And so this isn't really about politics to me, but it is about a claim of personhood. A claim that our time here is finite and we'd do well to claim it, and not always spend it - as I have - doing trivial things for others or things that don't matter - and instead spend it doing something purposeful and present for yourself.

I notice this difference between my husband, Ben, and me. Now Ben is a fantastic guy. Early on last week when I posted A Good Christian Woman blog #2, it wasn't getting much early traction and so for awhile my husband was the only one to react to it on Facebook. He even "loved" it.

If that's not true love, I don't know what is.

So I love him, he's my best friend (shhh don't tell our boys) ... and he's an all-around awesome male specimen who can also still dunk in his 30s. 

Being a person who recognizes some of the challenges and inequities of womanhood doesn't mean you're anti-man, remember?

Anyway, I notice this difference when it comes to claiming time. When we get a moment of calm around here, naptime on the weekends say - and now that our yard work has been completed - Ben has this ability to turn off the over-functioning and possibly watch TV. He can momentarily ignore the crumbs on the floor or the dishes in the sink or the laundry in the washer.

And too often I find I can't. And I start scurrying everywhere to get it done for that elusive moment when I can relax, which of course generally occurs about 2 minutes and 45 seconds before naptime is over. And I never ever refill my time and I am depleted for the stuff that matters, like being present with my kids, like writing, like hearing Jesus' voice, like preparing articles and sermons and organizing my freelance career.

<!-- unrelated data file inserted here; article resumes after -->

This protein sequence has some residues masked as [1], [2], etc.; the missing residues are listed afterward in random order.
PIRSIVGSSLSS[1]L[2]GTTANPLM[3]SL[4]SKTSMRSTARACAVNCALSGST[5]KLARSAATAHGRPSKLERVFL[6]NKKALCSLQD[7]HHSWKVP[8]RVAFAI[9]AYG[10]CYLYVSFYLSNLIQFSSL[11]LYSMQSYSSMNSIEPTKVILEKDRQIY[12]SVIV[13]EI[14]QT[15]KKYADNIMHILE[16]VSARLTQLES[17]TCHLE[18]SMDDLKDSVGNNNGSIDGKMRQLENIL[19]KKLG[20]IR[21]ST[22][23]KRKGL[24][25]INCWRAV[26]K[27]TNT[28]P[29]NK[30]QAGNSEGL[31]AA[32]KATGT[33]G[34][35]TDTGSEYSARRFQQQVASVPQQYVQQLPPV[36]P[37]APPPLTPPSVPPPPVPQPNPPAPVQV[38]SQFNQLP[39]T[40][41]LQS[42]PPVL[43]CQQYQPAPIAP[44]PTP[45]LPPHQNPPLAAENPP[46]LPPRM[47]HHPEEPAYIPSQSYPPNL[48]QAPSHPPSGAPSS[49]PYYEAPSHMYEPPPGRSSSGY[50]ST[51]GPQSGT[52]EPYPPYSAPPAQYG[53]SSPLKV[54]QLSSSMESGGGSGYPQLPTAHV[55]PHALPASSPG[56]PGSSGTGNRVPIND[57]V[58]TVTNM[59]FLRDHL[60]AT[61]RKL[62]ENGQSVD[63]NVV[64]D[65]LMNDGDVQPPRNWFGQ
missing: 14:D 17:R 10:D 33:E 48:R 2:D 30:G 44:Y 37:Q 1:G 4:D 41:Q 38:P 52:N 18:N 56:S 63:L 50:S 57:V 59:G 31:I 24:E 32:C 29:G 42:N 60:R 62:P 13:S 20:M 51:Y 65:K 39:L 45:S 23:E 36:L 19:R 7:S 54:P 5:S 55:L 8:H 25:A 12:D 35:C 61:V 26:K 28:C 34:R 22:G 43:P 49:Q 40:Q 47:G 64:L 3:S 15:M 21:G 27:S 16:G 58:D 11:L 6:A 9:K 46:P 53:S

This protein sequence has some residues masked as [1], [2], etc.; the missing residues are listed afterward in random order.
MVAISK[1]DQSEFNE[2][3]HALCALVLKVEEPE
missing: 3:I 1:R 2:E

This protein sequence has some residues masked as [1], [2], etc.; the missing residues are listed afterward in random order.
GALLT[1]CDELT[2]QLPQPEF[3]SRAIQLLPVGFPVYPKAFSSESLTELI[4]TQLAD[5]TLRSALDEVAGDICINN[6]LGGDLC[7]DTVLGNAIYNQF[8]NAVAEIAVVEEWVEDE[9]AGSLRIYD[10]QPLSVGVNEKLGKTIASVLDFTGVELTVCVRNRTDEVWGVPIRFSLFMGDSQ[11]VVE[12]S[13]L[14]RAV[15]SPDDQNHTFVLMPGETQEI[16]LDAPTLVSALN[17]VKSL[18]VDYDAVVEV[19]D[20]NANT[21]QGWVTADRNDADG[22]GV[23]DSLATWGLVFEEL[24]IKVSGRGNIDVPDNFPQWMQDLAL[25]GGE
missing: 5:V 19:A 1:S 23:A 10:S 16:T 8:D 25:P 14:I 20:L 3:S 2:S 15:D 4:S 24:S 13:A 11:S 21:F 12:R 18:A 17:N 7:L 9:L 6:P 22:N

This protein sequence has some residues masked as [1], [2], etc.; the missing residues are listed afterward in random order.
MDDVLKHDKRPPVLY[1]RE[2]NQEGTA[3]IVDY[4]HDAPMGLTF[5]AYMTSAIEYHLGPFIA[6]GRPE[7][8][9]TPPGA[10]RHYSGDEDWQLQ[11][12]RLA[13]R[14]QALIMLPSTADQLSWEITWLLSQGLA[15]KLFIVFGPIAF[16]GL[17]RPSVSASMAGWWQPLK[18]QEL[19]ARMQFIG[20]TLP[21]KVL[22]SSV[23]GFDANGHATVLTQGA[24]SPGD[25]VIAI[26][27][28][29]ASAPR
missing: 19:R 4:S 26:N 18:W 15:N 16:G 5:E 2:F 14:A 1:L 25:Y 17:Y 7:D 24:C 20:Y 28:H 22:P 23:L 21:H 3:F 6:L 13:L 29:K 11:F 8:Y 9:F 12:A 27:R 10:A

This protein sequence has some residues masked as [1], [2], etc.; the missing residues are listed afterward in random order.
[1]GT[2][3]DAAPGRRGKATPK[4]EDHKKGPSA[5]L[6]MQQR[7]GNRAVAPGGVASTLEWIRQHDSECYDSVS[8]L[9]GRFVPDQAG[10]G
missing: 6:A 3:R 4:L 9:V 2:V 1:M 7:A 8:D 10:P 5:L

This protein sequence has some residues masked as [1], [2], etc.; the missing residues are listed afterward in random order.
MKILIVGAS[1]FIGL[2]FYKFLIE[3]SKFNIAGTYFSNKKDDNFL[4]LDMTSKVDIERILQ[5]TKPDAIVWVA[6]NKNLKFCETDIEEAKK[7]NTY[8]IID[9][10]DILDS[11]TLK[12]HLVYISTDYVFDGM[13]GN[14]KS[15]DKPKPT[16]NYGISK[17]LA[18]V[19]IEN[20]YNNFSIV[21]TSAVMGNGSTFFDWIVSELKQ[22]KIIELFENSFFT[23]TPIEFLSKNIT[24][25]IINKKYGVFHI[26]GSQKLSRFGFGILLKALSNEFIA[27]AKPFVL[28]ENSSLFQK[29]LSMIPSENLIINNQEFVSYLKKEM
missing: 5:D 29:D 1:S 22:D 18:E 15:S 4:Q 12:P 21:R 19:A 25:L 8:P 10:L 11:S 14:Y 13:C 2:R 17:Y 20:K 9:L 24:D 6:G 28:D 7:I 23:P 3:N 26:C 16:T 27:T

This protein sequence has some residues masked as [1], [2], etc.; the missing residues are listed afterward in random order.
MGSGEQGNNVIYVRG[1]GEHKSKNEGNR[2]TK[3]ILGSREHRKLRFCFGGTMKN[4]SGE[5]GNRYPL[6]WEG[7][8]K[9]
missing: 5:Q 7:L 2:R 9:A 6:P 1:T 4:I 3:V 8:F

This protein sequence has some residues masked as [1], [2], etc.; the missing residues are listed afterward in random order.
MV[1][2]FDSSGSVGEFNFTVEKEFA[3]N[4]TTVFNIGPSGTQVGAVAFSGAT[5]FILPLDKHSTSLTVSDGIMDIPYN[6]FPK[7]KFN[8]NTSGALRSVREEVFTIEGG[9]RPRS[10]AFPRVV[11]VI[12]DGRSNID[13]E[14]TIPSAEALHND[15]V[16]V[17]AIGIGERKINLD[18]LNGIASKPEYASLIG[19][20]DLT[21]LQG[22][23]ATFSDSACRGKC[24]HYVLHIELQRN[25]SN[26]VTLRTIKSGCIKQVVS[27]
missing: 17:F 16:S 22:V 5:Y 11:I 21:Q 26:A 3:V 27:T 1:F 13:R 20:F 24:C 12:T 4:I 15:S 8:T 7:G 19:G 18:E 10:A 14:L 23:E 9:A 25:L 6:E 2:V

So clearly I'm still working on it, but I'm going to remember that Reclaiming My Time is blessed.



I'm going to leave you with Jesus' words about time, from the Gospel of John, Chapter 7. His disciples were trying to get him to go to this church party, the Festival of Booths, and Jesus did not want to go. Even though he was expected to go and everyone would be really disappointed if he didn't. And they'd probably post pictures on Facebook and everyone would be all: Where was Jesus? 

He was totally not being available, which you'd think the Savior would be. But he also had the fortune of being a relatively privileged man, so his disciples just said OK finally instead of guilting him into it and calling him lazy and checking all his plastics for BPA.

This is all Jesus said:

Go to the festival yourselves. I am not going to this festival, for my time has not yet fully come.

Jesus knew he had to claim his time. He knew God had an incredibly difficult and heavy task for him ahead, a task that would save the world, and so he had to ration his time and claim it for what mattered and what he could handle.

Jesus knew the importance of timing. That when you did things mattered just as much as how you did them.

And Jesus, fully God and fully human, loved himself enough to grant himself time. To view himself as intrinsically valuable enough to take up time and space.

Jesus today says this to you. You too are intrinsically valuable: valuable simply because you are, not because of what you do or who you help or who you love - but because you are. This love enables you to love and to care and to do all that you are called to do, but to live the life that God intends for you: you must reclaim your time.

What are you doing to reclaim your time today? 

I'm finishing this blog while my boys eat an afternoon snack. Both awake. I figured out that doing things for myself only while they sleep is unrealistic. So we are figuring out how to coexist.

Tell me your stories of your time.



PS: Jacob just helped Josh out of his booster seat without my help. Everyone survived.

Comments

  1. No one messes with Rep Maxine Waters, or takes her time. Good example of a leader who does more than "leans in." She leads, and she claims her due, with dignity, thank you. Thanks for this reminder to honor our need for time, at least as much as we do for our loved ones.